Amer Adi Othman of Youngstown, Ohio, braces for deportation under the intense scrutiny of the Trump administration. Othman owns and operates a convenience store in the city, and is partially responsible for the successful revitalization of their previously blighted downtown. For all intents and purposes, Othman – Al to his friends – is the ideal entrepreneurial business owner and community stakeholder. But according to Immigration and Customs Enforcement (ICE), Al is illegal and must be sent packing to Jordan post haste. Yes, the American immigration system is well beyond broken. It is shattered.
An Exception to the Rule
The United States government has a myriad of immigration protocols that are routinely overlooked by state and local officials, resulting in unintended consequences that, at times, are tragic and preventable. Kate Steinle was murdered on San Francisco Pier 14 while strolling with her family. Jose Ines Garcia Zarate, a Mexican national with multiple felonies, was enjoying the benefits of a “sanctuary” city when he shot and killed her. Garcia Zarate was in this country illegally, after five previous deportations.
And chain migration, evolving over the past several decades, doesn’t bother with vetting for felonies. If a person is related in even a remote way to a legal immigrant, we allow them full access with all the benefits of citizenry and none of the responsibility. Do we really wonder why our systems are over-burdened?
But Othman did everything right. He immigrated in 1979 at age 19, married, and received a green card. He divorced his first wife and relocated to Ohio. He started several businesses, married again, and started a family. He put down roots, paid taxes, and created a good life for himself and his family. And he paid his gifts forward, helping the re-gentrification of a downtown Youngstown neighborhood with his business, Downtown Circle Convenience and Deli. Sure, there have been hiccups along the way:
“Then, he moved to Youngstown and married again. He and his second wife — a U.S. citizen — lived abroad for three years.
When they returned, Al’s Green Card was confiscated based on a claim that his first marriage was fraudulent.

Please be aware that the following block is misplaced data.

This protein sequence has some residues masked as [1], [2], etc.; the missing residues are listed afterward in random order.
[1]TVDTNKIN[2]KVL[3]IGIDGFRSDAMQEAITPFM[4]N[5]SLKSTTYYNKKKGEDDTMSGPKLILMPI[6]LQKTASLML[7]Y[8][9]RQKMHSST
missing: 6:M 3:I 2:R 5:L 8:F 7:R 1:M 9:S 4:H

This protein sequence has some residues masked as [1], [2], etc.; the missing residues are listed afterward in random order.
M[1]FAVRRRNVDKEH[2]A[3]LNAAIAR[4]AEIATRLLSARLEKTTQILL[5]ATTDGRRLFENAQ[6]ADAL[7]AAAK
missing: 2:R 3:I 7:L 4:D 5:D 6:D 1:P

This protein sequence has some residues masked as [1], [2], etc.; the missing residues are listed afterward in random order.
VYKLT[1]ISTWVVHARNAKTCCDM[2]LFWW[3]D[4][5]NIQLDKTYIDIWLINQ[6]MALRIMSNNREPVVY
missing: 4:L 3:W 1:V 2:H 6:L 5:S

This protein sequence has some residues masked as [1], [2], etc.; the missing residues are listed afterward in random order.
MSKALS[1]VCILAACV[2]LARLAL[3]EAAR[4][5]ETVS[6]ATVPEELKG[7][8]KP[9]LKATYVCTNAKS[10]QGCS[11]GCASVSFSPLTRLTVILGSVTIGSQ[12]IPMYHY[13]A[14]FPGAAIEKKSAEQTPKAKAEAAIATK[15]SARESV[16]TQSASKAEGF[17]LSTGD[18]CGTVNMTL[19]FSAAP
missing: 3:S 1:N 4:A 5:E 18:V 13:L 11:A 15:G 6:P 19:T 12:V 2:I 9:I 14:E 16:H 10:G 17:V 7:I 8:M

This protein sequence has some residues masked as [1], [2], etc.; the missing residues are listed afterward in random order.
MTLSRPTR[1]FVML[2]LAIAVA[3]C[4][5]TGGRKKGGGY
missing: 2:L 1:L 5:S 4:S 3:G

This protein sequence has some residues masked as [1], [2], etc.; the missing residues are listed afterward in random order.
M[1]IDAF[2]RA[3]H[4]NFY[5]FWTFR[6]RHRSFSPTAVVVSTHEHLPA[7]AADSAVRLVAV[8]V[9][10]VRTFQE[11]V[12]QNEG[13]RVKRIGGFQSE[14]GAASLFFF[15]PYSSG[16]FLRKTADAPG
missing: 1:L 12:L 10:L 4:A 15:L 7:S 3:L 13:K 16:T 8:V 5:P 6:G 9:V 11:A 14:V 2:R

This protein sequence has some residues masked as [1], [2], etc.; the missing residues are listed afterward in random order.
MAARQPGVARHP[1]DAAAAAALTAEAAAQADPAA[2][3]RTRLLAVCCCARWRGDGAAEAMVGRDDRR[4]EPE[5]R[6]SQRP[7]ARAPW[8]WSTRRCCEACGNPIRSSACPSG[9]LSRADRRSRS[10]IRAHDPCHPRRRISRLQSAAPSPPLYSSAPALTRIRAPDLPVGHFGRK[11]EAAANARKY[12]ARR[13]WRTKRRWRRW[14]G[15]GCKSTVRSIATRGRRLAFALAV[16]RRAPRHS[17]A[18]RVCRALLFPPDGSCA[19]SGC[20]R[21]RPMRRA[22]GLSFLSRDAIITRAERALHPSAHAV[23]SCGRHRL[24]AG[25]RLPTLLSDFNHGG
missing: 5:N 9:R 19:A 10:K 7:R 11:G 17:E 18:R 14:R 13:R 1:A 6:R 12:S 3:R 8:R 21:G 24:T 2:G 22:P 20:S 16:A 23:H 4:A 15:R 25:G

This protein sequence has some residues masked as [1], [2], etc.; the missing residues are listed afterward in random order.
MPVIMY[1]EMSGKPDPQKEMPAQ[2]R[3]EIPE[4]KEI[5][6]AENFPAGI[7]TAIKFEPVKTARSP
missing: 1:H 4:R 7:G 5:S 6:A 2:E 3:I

As he fought against his citizenship denial, his life in the U.S. continued to grow. Al became a father of four daughters and owned numerous successful businesses in Youngstown. Downtown Circle Convenience and Deli has seen a rise in business and revenue over the past ten years.”
But Othman has attempted, for decades, to right the situation. He didn’t run for the shadows; he built a case. His ex-wife submitted a 14-page affidavit pleading his case, explaining that their marriage was real, although it ended in divorce. Well, jeez-Louise, divorce happens.
WKBN 27 reported that Othman’s deportation — originally scheduled for Sunday — has been delayed, but he’s not off the hook yet. Still, Al and his family are relieved — and thankful for the support of the public. “Without that support, we wouldn’t have our dad in a couple of days and now we do,” said Rania Adi, one of Al’s daughters.
Among those who were likely influential in securing the delay is Democratic Congressman Tim Ryan, who visited the family to congratulate them.
“I didn’t believe it until Tim Ryan walked in himself and told us,” said Lina Adi, one of Al’s daughters. “Then we’re like, ‘Okay, are you sure? Are you positive?’”
“I think we made the case that, look, this man should have his day in court,” Ryan said. “Fortunately, people in the right places agreed with us.”
Instead of going after actual illegal aliens, ICE officials focus on a man who has spent nearly four decades building a life as a legitimate resident and becoming the quintessential American. Othman is the exception to our rules on immigration debate; he is the immigrant we want. His story mimics the hundreds of thousands of others who have added to the fabric of our American quilt.
Sarah has been a writer in the political and corporate worlds for over 25 years. As a sought-after speech writer, her clients included CEOs, U.S. Senators, Congressmen, Governors, and even a Vice President. She’s worked as Contributing Editor at Scottsdale Life, a news reporter for the Journal and Courier, and guest opinion political writer for numerous publications nationwide. A born storyteller, Sarah has published a full-length book and is currently finishing a quirky, sarcastic, second novel.